National Instruments, which created the concept of object oriented computing in automation with LabView in the mid-1980s, is in the middle of NI Week, in Austin, TX, and I am enjoying getting back to my old stamping grounds (I lived in the Austin area from 1985 to 1994 working for Texas Nuclear). It is a pleasant day in Austin, and I spent about 45 minutes interviewing Dr. James Truchard, the President and CEO of National Instruments.
We talked about the importance of the LEGO Mindstorm/NI alliance, about which we both agree. Dr. T (as his adoring employees refer to him) noted that NI has successfully moved out of the world of test and measurement into industrial applications, but that the applications they are finding are significantly greater in the world of embedded computing than in the traditional discrete and batch and process automation niches. Market’s bigger, too…$30 billion/year, according to Dr. T.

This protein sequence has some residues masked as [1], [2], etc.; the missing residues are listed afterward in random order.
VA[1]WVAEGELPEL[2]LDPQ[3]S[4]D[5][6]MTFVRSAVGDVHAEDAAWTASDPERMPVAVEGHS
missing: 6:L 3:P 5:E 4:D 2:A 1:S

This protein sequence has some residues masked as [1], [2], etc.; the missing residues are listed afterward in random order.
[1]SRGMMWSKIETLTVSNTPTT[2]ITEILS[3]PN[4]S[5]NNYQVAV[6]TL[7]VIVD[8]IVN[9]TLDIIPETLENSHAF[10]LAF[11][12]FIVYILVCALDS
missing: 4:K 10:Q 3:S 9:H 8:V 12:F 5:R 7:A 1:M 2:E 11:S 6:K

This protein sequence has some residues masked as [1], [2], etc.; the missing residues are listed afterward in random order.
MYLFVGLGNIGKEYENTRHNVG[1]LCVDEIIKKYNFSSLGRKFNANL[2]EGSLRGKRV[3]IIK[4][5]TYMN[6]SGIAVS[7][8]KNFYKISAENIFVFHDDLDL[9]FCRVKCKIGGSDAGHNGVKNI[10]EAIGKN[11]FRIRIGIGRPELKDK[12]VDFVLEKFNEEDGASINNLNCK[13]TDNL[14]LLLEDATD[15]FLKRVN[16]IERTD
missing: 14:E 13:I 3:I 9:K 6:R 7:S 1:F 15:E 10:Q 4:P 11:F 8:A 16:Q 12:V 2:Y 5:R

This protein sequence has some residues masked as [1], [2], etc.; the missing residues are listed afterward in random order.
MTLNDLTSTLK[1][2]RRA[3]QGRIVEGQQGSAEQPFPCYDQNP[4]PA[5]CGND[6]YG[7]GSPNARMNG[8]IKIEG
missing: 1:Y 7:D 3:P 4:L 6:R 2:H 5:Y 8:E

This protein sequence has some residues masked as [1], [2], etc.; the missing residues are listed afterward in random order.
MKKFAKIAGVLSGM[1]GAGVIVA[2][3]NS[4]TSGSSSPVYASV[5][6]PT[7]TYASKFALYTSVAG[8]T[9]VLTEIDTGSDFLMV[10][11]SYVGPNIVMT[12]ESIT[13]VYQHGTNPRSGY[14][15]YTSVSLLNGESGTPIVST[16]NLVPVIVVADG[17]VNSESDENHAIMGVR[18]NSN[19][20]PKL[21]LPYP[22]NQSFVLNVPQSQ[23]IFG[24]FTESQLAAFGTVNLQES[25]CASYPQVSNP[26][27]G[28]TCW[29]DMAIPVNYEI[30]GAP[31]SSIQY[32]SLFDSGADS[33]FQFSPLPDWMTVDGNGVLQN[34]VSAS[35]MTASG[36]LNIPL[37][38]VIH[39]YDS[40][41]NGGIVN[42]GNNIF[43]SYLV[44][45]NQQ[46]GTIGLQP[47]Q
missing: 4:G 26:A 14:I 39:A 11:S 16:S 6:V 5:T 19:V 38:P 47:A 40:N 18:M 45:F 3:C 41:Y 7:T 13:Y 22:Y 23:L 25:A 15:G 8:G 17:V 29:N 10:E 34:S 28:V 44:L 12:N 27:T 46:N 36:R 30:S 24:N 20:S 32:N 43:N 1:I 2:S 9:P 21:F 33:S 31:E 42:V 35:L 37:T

One of the reasons, he noted, that NI supports Mindstorm is that NI has always been interested in improving productivity, and with fewer actual people available (demographic decline in North America and Western Europe and China) and even fewer of those available interested in science, engineering and mathematics educations and careers, productivity is becoming an even bigger part of the picture.
At the exhibit hall, there is a significant portion of the hall dedicated to use of Labview and the other NI products in education, including educators manning booths from Tufts University, and student versions of Labview. There is also, of course, a huge display of Mindstorm NXT products, with the software running on Macintoshes…proving again that Windows does not have a monopoly on control.